Majoring in literature or art history rather than economics or biology, never mind hotel management or marketing, suggests a certain privileged indifference to material concerns (even when this rests on actual indifference instead of piles of money). And if you’ve gone into serious debt by attending college, afterward you’ll have noted that it’s the do-gooding NGO or the progressive magazine that expects you to take an unpaid internship, and the publishing house or academic department that offers you a pittance.From n+1, via Arts & Letters Daily.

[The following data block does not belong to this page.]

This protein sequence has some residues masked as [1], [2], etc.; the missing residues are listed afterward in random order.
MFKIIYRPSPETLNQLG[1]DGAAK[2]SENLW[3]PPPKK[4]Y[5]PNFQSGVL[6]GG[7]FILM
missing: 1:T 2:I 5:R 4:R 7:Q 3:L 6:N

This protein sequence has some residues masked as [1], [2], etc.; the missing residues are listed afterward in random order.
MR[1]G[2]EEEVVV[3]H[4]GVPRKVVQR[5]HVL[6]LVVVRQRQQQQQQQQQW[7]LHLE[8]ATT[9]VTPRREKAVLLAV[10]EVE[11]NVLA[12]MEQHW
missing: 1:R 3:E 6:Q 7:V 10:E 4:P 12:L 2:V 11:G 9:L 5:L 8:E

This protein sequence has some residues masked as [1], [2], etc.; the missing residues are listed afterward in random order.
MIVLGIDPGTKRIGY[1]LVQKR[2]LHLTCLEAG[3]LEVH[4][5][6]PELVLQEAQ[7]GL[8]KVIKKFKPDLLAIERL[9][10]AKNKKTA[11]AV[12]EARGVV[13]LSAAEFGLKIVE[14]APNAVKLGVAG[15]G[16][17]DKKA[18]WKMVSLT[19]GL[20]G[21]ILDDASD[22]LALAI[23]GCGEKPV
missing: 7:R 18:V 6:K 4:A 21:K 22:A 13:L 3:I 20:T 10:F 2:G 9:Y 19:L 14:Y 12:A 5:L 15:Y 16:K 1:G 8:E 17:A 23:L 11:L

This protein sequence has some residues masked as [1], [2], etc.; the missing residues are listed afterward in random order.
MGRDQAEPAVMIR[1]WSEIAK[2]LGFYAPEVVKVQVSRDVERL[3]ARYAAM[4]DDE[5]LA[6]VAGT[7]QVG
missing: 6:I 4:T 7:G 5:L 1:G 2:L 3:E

Agreed, but not sure I'd have kept that last bit in parentheses. Anecdotal evidence time here for a change, but when I think of those who went into higher-paid professions versus humanities grad school, there's some social-mobility-via-biology-major, but frequently enough, bankers are children of bankers, lawyers children of doctors, grad students children of academics. Do the impractical-sounding majors attract socialites? At the undergrad level, some, sure, but there's also reproduction of a high-cultural-capital, low-economic-capital caste to consider. There are so so many grad students whose parents are not only professors, but professors in the same field - one encounters this phenomenon far more often than 'I never have to work a day in my life, so I figured I'd get a PhD in French.'